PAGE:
Yet in both countries I still worked, not as a regular congregational rabbi but as a teacher and bridge builder. In both countries I engaged myself as I had done before both in Germany and England in the dialogue with other faiths. Not only with the majority faith in either country, Christianity in the one and Hinduism in the other, but with all the different faiths that were either inherently present or that had come later.

In Bedford where I live today I am a council member and the treasurer of the Bedford Council of Faiths. This organisation fosters the understanding between the many different faiths that live in this multi-cultural town and tries to act against racism born out of prejudice and ignorance.

In a town like Bedford, where there are officially only half a dozen Jewish families, that is, families who actually are members of a synagogue somewhere in Britain, I have met in the last 16 years at least another dozen Jewish families who for all intents and purposes have lost contact with all things Jewish.

In the little street alone with 18 houses where my husband and I live, I have already found 2 families who were totally disconnected from Judaism although fully Jewish. The reasons why that should be are manifold. Either they were children of Jewish emigrants during World War II who were fearful of being found out a second time that they had the wrong religion, and kept it a secret in front of their children that they were Jewish, or at least, kept it very quiet. Or they themselves or somebody in their family married out so that they thought that they were no longer acceptable as Jews.

The other scenario is that they simply dropped out of Jewish society because of a lack of opportunity or interest and then when they wanted to get back again simply didn't know how to go about it.
These are all Jews who live on the margins of Judaism and for one reason or another feel or felt threatened by organized religion. I as a marginalized professional Jew could very much relate to that.

It made me realize that I am also really at loggerheads with organized religion and that I am a free, lateral thinker who never tows the line and has always lived right on the brink of Judaism. I can very much sympathize with these marginal Jews and wherever possible do what I can to help them to re-enter Judaism one way or another.

What is somehow in the back of my mind and I can't really express is that I feel that not by design or choice but through force of circumstance I became the rabbi for the Jews on the margin. I am not a paid outreach rabbi but I share with those people who I find on my journey through life my personal private Judaism. I invite them to my own home observances, like Shabbatot, Sedarim, sitting in the Sukka, Chanukka candles etc...

I am not part of the establishment anymore, most probably I never have been part of it at any time but I still have some connections. I still am asked sometimes to do funerals, weddings and bar/bat mitzvot. Less so now than before India. I somehow carved a role out for myself also through my work with the other faiths about which I feel very strongly.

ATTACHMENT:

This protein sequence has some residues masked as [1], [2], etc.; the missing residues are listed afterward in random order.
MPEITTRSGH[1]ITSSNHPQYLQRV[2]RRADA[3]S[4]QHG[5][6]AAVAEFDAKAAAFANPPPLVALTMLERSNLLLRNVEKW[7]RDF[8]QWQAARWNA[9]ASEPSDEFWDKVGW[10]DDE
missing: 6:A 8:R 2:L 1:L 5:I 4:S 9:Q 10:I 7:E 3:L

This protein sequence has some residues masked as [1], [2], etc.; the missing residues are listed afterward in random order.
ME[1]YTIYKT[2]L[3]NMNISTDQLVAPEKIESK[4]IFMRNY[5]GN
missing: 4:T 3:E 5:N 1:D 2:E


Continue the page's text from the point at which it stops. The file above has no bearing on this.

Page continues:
I don't need to remind this group that a third of the Jewish population of the world was murdered during the 2nd World War.
It is a painful irony that the Jewish population of Great Britain for instance has also declined by a third in the years since the war. The number dropped from 450 000 in 1945, to 300 000 in 1991. Germany of course gives us a false picture because of the new influx of Jews from the East since the iron curtain melted.

The organisations in Britain are addressing this issue with various initiatives but these fail to reach the real marginalized Jews in the rural districts away from the big cities.
In no way whatsoever do I want to criticize the outreach programmes of the various organisations, be it by the Lubavitchers or the non-orthodox movements but instead I see the need for a wide spectrum of activities and I see myself as part of that spectrum.

I am lucky that
a) though not particularly wealthy I don't necessarily have to earn my living;
b) I have the benefit of a rabbinical training; and
c) I have ample opportunity to share my Judaism with those Jews in my immediate vicinity.

I have learned very effectively in my life to operate my Judaism right on the brink of the jewishly possible and often invention became the mother of all wisdom or rather of "that will have to doism".
I love everything about Judaism and I am a strong believer but I draw the line at a dictated lifestyle.

That is why I am not 'schomer shabbat' in the traditional sense or a traditional Jew in any way, but I have my own rules and idiosyncrasies.
Despite having lived on the margins of secular and Jewish society in my life, I still managed to keep a strong Jewish identity but was only able to develop it because of Jewish education and rabbinical training both of which I could only find to my satisfaction outside Germany.

So, the reason why I chose to give this talk in English rather than in German is that in the end I found my Jewish identity not in Germany and also not in Israel but on the margins of Jewish life of Britain, Australia and India.
There is a parallel process going on here, to borrow a term from psychotherapy. The parallel process is between myself as a marginalized rabbi and those Jews I meet on my life's journey.